In 1790 the rivalry of Northern and Southern states for the capital's location ended when Jefferson's followers supported Hamilton's program for federal assumption of state debts in return for an agreement to situate the national capital on the banks of the Potomac River. George Washington selected the exact spot. The "Federal City" was designed by Pierre L'Enfant and laid out by Andrew Ellicott. Construction began on the White House in 1792 and on the Capitol the following year.
John Adams was the first president to occupy the White House. Congress held its first session in Washington in 1800, and Thomas Jefferson was the first president to be inaugurated in the new capital. In the War of 1812 the British sacked (1814) Washington, burning most of the public buildings, including the Capitol and the White House.
The city grew slowly. Even after 1850 it was still "a sea of mud," and not until the 20th cent. did it cease to be an unkempt rural city and assume its present urban aspect. Though strongly manned during the Civil War, it was several times threatened by the Confederates, notably by Gen. Jubal A. Early in 1864. In 1871, Washington lost its charter as a city and a territorial government was inaugurated to govern the entire District of Columbia. Congress took direct control of the District's government in 1874, providing for a mayor appointed by the President and a commission chosen by Congress; the residents were disfranchised. After 1901, Washington was developed on the basis of the resurrected L'Enfant plan—a gridiron arrangement of streets cut by diagonal avenues radiating from the Capitol and White House, with an elaborate system of parks.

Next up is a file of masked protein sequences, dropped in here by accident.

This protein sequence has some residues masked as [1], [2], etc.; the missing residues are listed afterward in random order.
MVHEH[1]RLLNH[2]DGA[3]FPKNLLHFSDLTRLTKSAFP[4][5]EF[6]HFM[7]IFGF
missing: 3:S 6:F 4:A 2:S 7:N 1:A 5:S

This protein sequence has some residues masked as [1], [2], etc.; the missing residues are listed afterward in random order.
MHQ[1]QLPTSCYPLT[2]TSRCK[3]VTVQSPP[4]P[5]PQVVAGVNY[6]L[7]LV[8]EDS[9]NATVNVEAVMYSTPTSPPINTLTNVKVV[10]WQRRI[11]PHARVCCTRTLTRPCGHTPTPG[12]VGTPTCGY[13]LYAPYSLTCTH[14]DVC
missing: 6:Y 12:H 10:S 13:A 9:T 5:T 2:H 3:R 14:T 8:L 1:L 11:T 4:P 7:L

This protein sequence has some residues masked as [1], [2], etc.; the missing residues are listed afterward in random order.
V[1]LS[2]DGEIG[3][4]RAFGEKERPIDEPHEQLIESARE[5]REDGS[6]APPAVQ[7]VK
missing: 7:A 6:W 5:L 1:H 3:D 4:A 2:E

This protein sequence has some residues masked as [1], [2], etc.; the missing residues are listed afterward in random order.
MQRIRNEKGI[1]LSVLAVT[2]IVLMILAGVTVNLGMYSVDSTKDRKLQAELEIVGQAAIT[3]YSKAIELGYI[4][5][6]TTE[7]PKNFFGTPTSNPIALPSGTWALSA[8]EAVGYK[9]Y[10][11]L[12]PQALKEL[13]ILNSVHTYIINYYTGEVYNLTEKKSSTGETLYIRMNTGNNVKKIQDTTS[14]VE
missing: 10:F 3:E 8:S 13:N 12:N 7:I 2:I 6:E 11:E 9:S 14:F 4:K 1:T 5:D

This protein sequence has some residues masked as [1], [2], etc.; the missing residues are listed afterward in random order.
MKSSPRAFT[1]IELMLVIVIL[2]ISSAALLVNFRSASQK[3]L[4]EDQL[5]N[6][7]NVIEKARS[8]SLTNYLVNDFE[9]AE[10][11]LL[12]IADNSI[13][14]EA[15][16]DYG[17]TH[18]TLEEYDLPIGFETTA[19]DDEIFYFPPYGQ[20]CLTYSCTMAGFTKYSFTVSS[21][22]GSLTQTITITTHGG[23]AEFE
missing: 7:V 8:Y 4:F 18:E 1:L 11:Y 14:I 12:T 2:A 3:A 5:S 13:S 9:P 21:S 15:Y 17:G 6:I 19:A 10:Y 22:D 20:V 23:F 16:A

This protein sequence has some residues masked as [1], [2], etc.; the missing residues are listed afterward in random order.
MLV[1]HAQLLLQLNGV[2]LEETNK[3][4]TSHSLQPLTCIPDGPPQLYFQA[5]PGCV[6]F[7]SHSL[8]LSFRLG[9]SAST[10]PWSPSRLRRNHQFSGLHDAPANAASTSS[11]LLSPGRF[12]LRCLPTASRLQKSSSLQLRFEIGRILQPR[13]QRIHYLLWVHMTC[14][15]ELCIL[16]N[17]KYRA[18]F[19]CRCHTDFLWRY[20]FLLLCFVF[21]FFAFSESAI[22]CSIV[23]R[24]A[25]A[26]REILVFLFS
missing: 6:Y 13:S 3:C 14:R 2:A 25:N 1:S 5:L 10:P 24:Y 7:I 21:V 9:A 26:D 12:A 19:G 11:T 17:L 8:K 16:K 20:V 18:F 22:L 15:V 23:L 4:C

Through the years the city has been a focus for national political activity. In 1932 Bonus Marchers lived in its parks until they were evicted by the army. In the 1960s and early 70s hundreds of thousands demonstrated for civil rights and against the war in Vietnam, and massive rallies have become a recurrent part of Washington life.
Washington's population has declined steadily since the 1950s; much of the outmigration has been to affluent suburbs in Virginia and Maryland. In Apr., 1968, the assassination in Memphis, Tenn., of Martin Luther King, Jr., touched off riots in Washington, and population loss accelerated. The long mayoralties (1980–91, 1995–98) of Marion Barry were fraught with corruption and controversy, which retarded attempts by the city and by federal authorities to resolve economic and social issues. The Washington metropolitan area was shaken in Sept., 2001, by a terrorist attack on the Pentagon and reports that the White House had been among the terrorists' possible targets.
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